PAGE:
Vagneur: Drifting away
It was our last ride together, only we didn’t know it. I’d bought some new tapaderos for my stirrups and was eager to try them out, although I didn’t want rain — not really. On some days, I’d leave Drifter and the pack horse in the trailer while we waited out the rain — sometimes I’d eat a midmorning lunch in the truck, listening to the unmistakable sound of raindrops on steel, hoping for a little break, just long enough to get us on the trail.
Tapadero, a Spanish word meaning “stopper,” is a hood that goes over the front of a stirrup, mostly on a western saddle and seldom seen anymore, except on parade saddles. They keep brush and branches out, keep one’s feet from going clear through the stirrups, and most essentially, at least in my case, they keep wet bushes and sagebrush from getting your boots wet.
For two or three days it had been raining intermittently, we couldn’t put up hay, and we really needed to get some salt up to the high country for the cattle. No time for midmorning lunch, and we took off in a slow drizzle, Drifter, Django, Topper the dog and me, loaded down and ready for whatever the gods may throw at us.
There’s a great trail, a long abandoned, overgrown wagon road that is seldom used by anyone, other than an occasional dude outfit, and I use it quite a bit. Often, it can cut some travel time off, but more than that, it winds upward through a lot of dark timber at a fairly consistent grade, so it’s reasonably easy on the horses. It’s good on a rainy day, for the enclosing pines keep the incoming rain down to a lesser degree.
At the top of the only steep pitch, there’s an opening off to the right, a hole in the trees where four or five years ago some adventuresome cows ditched the main herd and tried to elude my daughter and me. Between her mare, Babe, and good ol’ Drifter, we managed to cut them off and get them back where they belonged.
About the time we hit that memorable spot, the rain let up and it seemed like a good get-down for lunch. I turned the horses loose behind some large, downed trees, letting them graze a bit while I did the same. And naturally, no sooner did we all get comfortable than the rain came back. I mounted up and we took off.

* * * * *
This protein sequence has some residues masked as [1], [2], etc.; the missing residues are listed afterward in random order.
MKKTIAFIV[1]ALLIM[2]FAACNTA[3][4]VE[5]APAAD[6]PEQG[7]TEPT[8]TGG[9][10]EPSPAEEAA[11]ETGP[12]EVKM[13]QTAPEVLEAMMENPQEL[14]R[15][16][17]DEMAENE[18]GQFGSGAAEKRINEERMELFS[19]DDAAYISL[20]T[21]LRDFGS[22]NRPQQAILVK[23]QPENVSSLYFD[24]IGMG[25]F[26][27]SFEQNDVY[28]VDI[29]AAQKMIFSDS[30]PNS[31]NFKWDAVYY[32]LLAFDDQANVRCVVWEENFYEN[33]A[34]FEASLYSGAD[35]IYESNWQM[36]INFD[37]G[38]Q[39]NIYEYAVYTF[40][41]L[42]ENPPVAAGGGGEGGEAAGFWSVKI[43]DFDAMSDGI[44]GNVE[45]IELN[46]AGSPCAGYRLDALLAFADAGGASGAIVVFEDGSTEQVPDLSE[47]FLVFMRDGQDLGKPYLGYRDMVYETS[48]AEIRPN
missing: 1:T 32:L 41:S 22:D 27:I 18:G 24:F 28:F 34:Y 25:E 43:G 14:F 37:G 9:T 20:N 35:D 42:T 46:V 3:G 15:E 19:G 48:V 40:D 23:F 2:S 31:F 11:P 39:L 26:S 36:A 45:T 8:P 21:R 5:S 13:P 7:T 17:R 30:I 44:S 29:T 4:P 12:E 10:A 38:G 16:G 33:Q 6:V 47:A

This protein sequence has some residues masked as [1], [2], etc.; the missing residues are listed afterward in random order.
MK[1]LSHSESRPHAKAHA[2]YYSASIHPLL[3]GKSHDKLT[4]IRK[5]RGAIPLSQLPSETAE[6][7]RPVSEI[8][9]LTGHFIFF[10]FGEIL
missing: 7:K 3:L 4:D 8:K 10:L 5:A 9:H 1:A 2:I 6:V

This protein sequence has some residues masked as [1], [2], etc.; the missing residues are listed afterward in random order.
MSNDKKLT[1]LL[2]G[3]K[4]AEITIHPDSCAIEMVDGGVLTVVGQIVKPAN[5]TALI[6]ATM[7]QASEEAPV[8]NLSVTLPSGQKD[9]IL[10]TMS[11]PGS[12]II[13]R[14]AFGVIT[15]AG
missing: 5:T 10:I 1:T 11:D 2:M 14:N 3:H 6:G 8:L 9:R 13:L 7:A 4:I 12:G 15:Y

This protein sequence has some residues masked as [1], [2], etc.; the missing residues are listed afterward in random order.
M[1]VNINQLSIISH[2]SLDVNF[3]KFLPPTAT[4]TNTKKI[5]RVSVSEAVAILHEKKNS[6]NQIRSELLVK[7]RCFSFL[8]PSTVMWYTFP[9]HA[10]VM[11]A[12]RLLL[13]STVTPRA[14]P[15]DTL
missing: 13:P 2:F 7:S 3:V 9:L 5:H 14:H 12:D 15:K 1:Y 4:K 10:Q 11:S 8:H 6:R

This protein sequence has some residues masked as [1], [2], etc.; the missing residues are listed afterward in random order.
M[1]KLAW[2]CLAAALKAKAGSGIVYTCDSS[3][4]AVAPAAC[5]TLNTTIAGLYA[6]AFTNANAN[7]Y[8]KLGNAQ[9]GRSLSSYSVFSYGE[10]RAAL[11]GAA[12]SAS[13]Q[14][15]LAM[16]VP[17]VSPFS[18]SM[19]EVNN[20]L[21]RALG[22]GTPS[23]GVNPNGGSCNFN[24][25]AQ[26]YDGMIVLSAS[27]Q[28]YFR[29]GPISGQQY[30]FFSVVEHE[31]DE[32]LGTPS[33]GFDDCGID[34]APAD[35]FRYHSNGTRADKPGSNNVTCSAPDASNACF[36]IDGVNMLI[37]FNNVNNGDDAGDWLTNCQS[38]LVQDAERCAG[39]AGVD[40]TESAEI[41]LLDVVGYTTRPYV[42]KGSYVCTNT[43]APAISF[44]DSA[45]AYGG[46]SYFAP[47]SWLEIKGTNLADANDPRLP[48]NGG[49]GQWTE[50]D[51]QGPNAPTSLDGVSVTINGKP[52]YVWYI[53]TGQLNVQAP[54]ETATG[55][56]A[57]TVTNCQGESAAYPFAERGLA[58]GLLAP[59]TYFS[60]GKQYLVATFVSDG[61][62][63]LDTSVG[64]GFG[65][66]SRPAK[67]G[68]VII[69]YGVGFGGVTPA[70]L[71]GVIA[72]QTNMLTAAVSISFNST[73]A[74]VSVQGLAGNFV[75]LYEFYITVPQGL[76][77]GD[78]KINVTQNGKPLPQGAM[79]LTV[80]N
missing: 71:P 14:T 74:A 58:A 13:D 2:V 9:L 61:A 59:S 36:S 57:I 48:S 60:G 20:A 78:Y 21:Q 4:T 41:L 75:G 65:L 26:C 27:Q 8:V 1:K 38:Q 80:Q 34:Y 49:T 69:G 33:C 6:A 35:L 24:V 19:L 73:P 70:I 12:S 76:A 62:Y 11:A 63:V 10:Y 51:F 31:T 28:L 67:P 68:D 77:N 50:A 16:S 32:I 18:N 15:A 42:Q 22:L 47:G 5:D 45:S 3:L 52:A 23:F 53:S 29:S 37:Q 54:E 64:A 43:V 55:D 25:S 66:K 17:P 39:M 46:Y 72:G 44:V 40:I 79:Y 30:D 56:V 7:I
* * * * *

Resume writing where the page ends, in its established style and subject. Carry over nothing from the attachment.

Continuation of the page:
It started getting brutal and we finally ducked into a thick stand of pines, just off the main trail, and stopped in what seemed the least exposed spot. Even under the thick branches of the pines, the rain came down hard, doing its best to drown us. Those Aussie oilskin slickers, the ones with the shoulder cape and the umpteen snaps, keep a person dry, but the water still trickles down your neck when your hat soaks through.
And there we were, caught by Mother Nature, secure under a canopy of tall pines, the horses unwilling to move and the dog, with canine sense, inched under Drifter’s belly and lay down for the duration. None of us moved, not even a shudder so miserable were we, and if I looked off to my right, I could see down a wide, unprotected opening, about 150 yards long. At first I could see to the end of it, but then the rain came down harder, and I could only see about halfway that far. I told Drifter that when the end of the opening was visible again, we were heading out. Hell, we couldn’t sit there all day, could we?
Getting moving again was a little tough — the horses had stiffened up, the dog thought we were crazy and yours truly was shivering from the cold and damp. A couple of minutes into it and we were back to our routine and we eventually got our work done. The tapaderos kept my feet dry.
That day earned the horses a couple of days off, something they seemed to appreciate. I took my other horse, Billy, out solo to check on some cows we’d been looking for and by then, the hay had dried out and I got back to riding a tractor.
Within a few days of that wet ride, Drifter came down with a severe case of unrelated colic. It’s terrible to see a big, proud horse like that suffer so intensely, and within the hour and no chance for recovery, we had to put him down.
Some folks look at working animals in a utilitarian way, creatures to use, but to me, we’re all in it together, doing jobs we’re good at. We communicate among ourselves and the respect is there. It hurts like hell when one of us goes down, and the last ride is always memorable.
Tony Vagneur writes here on Saturdays and welcomes your comments at email@example.com.
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